So the Apple/AT&T contract IS for five years

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One of the lingering questions surrounding the possibility of a Verizon iPhone is how long the Apple/AT&T exclusive contract runs. The current view is that it runs three years, which would have it ending this year, while back when the deal was first announced, USA Today reported the deal was five years.

This end date is important. If it’s a three-year deal, like so many in the press have insisted, then the contract ends this year. If it’s five years, then we have to wait until 2012.

As it turns out, the answer has been right under everyone’s nose, and hats off to Engadget for finding it first. A class action suit filed in 2007 over the deal itself has forced Apple’s hand. The suit, filed in 2007, claims that Apple and AT&T formed an illegal monopoly by requiring two-year contracts when the deal was for five years, since this would mean some people would have to sign up for three years instead of two.

The suit (here in PDF format) is actually a laundry list of complaints, such as Apple disabling jailbroken phones. Apple had to respond to this (here in PDF format), and in doing so, revealed the contract length in its response filed in June 2008.

In its filing, Apple cites the USA Today article, and pretty much affirms that the multicolored newspaper got it right:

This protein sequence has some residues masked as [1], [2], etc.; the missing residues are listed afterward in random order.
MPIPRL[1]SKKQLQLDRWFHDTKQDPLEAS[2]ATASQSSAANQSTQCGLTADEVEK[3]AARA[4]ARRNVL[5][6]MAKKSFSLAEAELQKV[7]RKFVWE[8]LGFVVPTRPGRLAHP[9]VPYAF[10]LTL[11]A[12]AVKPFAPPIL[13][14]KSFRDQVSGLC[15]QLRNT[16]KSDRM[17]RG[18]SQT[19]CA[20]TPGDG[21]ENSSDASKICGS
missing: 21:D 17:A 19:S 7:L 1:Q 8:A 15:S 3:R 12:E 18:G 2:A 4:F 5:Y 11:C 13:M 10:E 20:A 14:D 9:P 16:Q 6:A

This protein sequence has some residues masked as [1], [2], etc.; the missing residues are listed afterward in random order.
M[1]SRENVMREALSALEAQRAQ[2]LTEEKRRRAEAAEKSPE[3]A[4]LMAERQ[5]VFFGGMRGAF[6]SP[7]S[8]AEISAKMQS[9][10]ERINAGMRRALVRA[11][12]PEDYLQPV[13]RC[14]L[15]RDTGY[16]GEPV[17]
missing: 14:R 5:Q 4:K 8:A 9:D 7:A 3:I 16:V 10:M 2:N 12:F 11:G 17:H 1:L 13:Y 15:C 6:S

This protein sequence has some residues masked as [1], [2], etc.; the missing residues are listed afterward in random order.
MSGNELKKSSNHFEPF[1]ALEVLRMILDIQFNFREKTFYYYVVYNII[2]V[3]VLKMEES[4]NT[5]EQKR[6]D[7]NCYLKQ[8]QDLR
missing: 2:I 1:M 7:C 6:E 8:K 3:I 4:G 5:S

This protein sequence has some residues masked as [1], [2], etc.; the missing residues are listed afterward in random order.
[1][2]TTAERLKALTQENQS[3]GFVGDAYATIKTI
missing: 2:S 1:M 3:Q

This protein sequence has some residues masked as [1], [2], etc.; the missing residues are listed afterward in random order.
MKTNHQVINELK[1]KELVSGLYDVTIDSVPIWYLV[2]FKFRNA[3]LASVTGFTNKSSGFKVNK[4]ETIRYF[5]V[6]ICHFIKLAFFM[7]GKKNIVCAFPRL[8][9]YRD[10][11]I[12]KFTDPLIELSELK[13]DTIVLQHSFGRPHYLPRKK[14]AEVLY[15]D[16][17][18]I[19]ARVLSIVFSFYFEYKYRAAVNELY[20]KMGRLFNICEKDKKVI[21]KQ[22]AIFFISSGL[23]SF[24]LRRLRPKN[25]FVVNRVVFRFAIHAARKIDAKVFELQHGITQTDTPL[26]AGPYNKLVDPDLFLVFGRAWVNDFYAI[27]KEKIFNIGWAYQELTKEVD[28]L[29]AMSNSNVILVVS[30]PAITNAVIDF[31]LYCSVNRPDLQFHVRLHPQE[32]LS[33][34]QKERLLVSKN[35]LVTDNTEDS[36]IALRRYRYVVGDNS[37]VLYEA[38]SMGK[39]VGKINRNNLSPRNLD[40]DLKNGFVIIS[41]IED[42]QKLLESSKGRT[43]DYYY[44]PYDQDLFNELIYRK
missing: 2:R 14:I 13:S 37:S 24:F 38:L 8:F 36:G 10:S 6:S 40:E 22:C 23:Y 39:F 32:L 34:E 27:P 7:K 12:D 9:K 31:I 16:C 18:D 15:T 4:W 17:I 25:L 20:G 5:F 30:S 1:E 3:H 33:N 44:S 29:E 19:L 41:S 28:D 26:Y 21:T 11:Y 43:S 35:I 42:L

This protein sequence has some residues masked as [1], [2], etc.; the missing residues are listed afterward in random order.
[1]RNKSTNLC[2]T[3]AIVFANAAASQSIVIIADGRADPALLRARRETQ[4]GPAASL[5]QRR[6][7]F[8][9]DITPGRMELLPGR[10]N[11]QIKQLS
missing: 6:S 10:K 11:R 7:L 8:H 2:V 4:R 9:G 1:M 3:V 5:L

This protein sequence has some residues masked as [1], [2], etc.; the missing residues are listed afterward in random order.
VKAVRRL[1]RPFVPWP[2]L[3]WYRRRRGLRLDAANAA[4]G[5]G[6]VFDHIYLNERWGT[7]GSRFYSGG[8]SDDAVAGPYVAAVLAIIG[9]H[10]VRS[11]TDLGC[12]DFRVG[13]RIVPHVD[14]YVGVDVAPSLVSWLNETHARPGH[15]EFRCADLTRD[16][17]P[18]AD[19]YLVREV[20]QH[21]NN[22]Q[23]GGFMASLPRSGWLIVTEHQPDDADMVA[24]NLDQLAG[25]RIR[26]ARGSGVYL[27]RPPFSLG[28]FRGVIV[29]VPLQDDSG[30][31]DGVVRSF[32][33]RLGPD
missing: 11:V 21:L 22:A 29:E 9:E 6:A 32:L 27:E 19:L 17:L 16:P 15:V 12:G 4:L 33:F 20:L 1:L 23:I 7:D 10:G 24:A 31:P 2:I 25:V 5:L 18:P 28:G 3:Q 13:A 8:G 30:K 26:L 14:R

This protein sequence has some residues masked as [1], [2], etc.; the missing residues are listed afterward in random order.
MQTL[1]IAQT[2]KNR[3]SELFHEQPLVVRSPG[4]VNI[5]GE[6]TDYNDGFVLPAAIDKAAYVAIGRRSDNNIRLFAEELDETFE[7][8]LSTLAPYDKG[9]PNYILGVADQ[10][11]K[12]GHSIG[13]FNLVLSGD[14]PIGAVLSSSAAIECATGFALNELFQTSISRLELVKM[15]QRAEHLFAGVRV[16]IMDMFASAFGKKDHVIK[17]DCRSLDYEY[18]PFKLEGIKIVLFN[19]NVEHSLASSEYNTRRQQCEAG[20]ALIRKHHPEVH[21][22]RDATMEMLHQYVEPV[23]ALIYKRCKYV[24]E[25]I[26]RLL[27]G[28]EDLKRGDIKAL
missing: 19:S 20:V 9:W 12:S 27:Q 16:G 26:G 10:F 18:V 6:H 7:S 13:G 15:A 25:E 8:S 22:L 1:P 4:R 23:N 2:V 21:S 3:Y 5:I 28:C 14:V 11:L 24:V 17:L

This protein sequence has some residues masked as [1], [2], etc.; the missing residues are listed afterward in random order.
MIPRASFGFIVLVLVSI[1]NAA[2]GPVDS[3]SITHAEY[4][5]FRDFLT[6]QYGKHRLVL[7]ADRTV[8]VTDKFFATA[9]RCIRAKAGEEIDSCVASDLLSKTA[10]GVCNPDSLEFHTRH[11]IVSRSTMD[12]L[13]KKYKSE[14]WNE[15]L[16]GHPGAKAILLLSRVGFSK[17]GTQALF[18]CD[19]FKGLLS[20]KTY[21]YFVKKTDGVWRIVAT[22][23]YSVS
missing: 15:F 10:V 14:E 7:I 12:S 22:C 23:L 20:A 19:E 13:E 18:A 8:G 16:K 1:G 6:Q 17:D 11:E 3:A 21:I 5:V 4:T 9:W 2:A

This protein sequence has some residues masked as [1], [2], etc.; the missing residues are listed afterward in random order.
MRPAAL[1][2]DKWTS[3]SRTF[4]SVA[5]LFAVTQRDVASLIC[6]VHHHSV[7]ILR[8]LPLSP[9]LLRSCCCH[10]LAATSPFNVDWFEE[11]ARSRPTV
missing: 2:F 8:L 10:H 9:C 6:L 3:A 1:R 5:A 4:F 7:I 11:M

The duration of the exclusive Apple-ATTM agreement was not “secret” either. The RCAC quotes a May 21, 2007 USA Today article – published over a month before the iPhone’s release – stating, “AT&T has exclusive U.S. distribution rights for five years – an eternity in the go-go cellphone world.”

The rest of the document makes repeated references to the “five-year exclusivity” of the contract.

The case is ongoing, but most of it has been under seal since 2009. As Engadget notes, it’s been a few years, the contract may have been revisited for any number of reasons. The two companies recently sat down to work out the iPad 3G contract. Did Apple try to get out? We don’t know. Chances are we’ll find out next month at the Worldwide Developer Conference.

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